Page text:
Multivariate Experimental Clinical Research, v.2 no.4

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    Some differential ability patterns in children and their relationship to environmental and personality dimensions
    (Wichita State University, Department of Psychology, 1976) Barton, Keith
    First, evidence is presented to show that children with discrepant ability patterns tend to differ consistently on several personality dimensions and in their environmental experiences. Second, a theoretical model, linking ability patterns to personality and environmental variables is suggested based on the empirical evidence. Finally, ways of testing this model are discussed and some possible implications detailed.
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    A second order factor analysis of community satisfaction in a British New Town
    (Wichita State University, Department of Psychology, 1976) Bardo, John W.; Newton, R. D.
    First-order community satisfaction factors derived in an analysis of data from a British New Town were subjected to secondary factor analysis; an oblique solution with five factors resulted. The data suggest several broad categories of variables that may affect community satisfaction as well as certain other possible analyses based on community comparisons.
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    Second order factors of the CAQ in a normal population
    (Wichita State University, Department of Psychology, 1976) Schwartz, S.A.
    The purpose of the study was to determine how pathological and personality source traits would align in data obtained from a normal sample. The Clinical Analysis Questionnaire (CAQ) was administered to 251 undergraduates and the data subjected to an oblique factor analysis. Ten interpretable second order factors were extracted, yielding a moderate relationship with a previous analysis (Cattell, 1973). It was concluded that a relatively different factor structure was necessary for a normal population than was found for the prior mixed normal-pathological sample.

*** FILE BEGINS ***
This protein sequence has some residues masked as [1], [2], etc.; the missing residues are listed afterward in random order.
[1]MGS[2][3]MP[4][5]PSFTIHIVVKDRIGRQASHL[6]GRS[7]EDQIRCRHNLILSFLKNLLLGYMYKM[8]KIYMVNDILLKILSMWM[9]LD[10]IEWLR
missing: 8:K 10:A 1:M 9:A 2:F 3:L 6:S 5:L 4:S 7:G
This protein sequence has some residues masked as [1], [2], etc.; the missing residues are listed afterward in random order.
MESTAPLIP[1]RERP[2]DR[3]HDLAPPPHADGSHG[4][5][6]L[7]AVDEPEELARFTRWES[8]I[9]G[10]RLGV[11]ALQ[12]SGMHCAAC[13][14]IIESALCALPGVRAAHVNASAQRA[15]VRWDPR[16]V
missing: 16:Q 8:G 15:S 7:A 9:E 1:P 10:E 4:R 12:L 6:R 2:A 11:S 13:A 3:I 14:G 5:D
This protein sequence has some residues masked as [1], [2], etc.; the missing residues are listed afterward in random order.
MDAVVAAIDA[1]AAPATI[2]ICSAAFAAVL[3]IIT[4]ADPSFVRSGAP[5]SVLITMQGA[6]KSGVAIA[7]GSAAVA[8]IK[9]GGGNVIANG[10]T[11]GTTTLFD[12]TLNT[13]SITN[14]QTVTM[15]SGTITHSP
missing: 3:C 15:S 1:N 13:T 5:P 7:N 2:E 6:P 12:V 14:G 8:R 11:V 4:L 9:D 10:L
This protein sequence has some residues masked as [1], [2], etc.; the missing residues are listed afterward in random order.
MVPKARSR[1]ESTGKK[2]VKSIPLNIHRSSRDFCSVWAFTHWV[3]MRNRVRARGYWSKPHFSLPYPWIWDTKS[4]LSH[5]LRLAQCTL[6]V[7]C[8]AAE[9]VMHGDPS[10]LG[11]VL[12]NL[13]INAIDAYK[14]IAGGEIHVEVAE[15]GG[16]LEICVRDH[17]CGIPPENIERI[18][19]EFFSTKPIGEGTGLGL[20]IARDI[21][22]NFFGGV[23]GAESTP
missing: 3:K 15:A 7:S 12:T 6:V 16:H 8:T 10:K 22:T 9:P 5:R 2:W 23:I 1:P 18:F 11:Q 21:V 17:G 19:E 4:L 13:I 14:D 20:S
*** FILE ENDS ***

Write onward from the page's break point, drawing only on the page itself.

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    Desirable psychological characteristics of medical students: A convergent approach
    (Wichita State University, Department of Psychology, 1976) Burstein, Alvin G. (Alvin George), 1931-; Lawlis, G. Frank
    In these studies, we explore two hypotheses concerning psychological characteristics of medical school applicants. The first was that consensus would exist on the medical school faculty with respect to desirable psychological characteristics of applicants. With only minor differences between specialties, three factors emerge, self-discipline, psychosocial orientation, and brightness. The second hypothesis was the peer description could be elicited from resident physicians which could then be related to peer ratings of excellence and to a type of self-report potentially useful in a selection situation. Two samples were utilized in exploring this hypothesis. One hundred sixteen freshman medical students and forty-two residents were tested and compared on objective self-reports. In addition, each resident was asked to rate his or her peers as to skill as a physician and indepedently to develop descriptive constructs for discriminating their peers into meaningful groups. The most striking finding is that one trait, the need to understand, is related to all forms of physician excellence, though that characteristics is unrelated to MCAT and GPA in the range of selected applicants. Cluster analysis reveals three personality types: gratification oriented, control oriented, and loners; however, no type related to overall excellence as a physician.